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All Hostile Yard Rodents, Turn To The Right

June 30, 2009

ground-hog-dayIt occurred to me the other day that perhaps I’m not as prepared for Nature as I thought.

I was born and raised in New York City, where contact with other carbon-based life forms was limited, animalistically-speaking, to leashed dogs and the occasional squirrel or pigeon.   I also went to high school in a particularly dangerous part of the Bronx (school song:  “Look Out!  A Mugger!”), where squirrels and pigeons were smart enough to maintain a polite distance from the human residents, mainly so as not to disturb the drive-by shootings.

When we moved to New Jersey to raise our kids, I had this city-slicker fantasy that I would finally get to commune with Nature and befriend all of the charming woodland animals that scampered about my property.  My kids and I would frolic with the birds, and the deer, and the antelope, and the carp, and whatever else came our way, and they would sing a charming woodland animal song to me as I scattered woodland animal food for them, just like in a Disney cartoon, which clearly shows you how demented I had become.

Obviously, none of this ever happened.  The birds were more concerned with pooping on my outdoor furniture than singing, and the deer were much more interested in eating my flowers than frolicking.   This disappointed me, but it had no real impact on my life until the day my dog had a showdown with Cujo, the Hostile Yard Rodent.

Jade is a Border Terrier, a quirky, happy-go-lucky breed, and I like to think of her as the Roberto Benigni of dogs (“I luff evry-BAHDY!”)  She’s never met a human or an animal she didn’t like, so when she woke from her afternoon nap in our sunny yard and saw another four-legged being standing over her, she naturally came to the conclusion that it had come to play.  I did not become involved in the game until I heard Jade yelp and walked out to the side of the house to see her, nose to nose with a hissing football with a bushy tail and bared fangs that obviously did not have a game of Tug-of-War in mind.  Border Terriers are known for having their own minds, but when I called her, she turned tail on the football and ran, with only a glance back that said, “You’re lucky she called me, or you would be SO over!”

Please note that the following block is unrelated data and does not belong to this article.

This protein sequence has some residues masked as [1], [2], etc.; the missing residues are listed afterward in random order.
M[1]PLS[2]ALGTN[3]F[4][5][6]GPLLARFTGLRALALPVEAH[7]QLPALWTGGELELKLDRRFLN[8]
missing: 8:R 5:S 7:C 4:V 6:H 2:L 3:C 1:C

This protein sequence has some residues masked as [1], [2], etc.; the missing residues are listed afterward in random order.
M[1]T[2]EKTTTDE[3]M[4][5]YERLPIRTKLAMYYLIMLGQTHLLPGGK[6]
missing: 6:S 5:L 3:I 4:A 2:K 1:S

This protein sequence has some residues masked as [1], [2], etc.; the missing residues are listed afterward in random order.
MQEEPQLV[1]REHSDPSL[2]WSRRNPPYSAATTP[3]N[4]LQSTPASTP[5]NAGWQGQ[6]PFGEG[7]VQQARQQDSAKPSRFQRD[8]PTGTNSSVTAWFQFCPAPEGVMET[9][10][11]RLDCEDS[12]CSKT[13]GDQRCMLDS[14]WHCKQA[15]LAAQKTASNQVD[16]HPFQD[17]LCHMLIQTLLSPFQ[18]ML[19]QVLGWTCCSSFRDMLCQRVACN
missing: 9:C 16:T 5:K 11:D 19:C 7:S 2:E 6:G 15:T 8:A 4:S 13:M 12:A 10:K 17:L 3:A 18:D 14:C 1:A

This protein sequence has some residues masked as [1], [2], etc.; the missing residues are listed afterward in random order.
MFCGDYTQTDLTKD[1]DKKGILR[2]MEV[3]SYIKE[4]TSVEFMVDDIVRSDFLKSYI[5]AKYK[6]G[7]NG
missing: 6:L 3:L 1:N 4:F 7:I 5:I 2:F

Because I was already operating at a disadvantage due to having grown up in an ecological wasteland, I called the veterinarian, who told me to bring her in so they could check for bites and give her a rabies booster.

“What kind of animal was it?”, she asked, still looking at her clipboard.

“Well, it might have been a beaver.  Or a very large squirrel.  Possibly a jackalope.”

The vet glanced up from her clipboard.  “You’re not from around here, are you?”, she asked.

“Well, I don’t really know what kind of animal it was….”, I said, feeling like a total doofus.

“Stay here.  I’ll be right back.”

When the vet came back, she was holding what appeared to be a stack of flash cards, and she spread them neatly on the examination table.  Each card had a different rodent on it.

“Pick one”, she ordered, and I suddenly realized what she was asking me to do.  She wanted me to pick the culprit out of a line up.

“This one”, I muttered, obediently pointing to the third card.

“That’s a groundhog”,  she said matter-of-factly, doing an admirable job of staying professional and not laughing hysterically at me, although I could tell she sort of wanted to.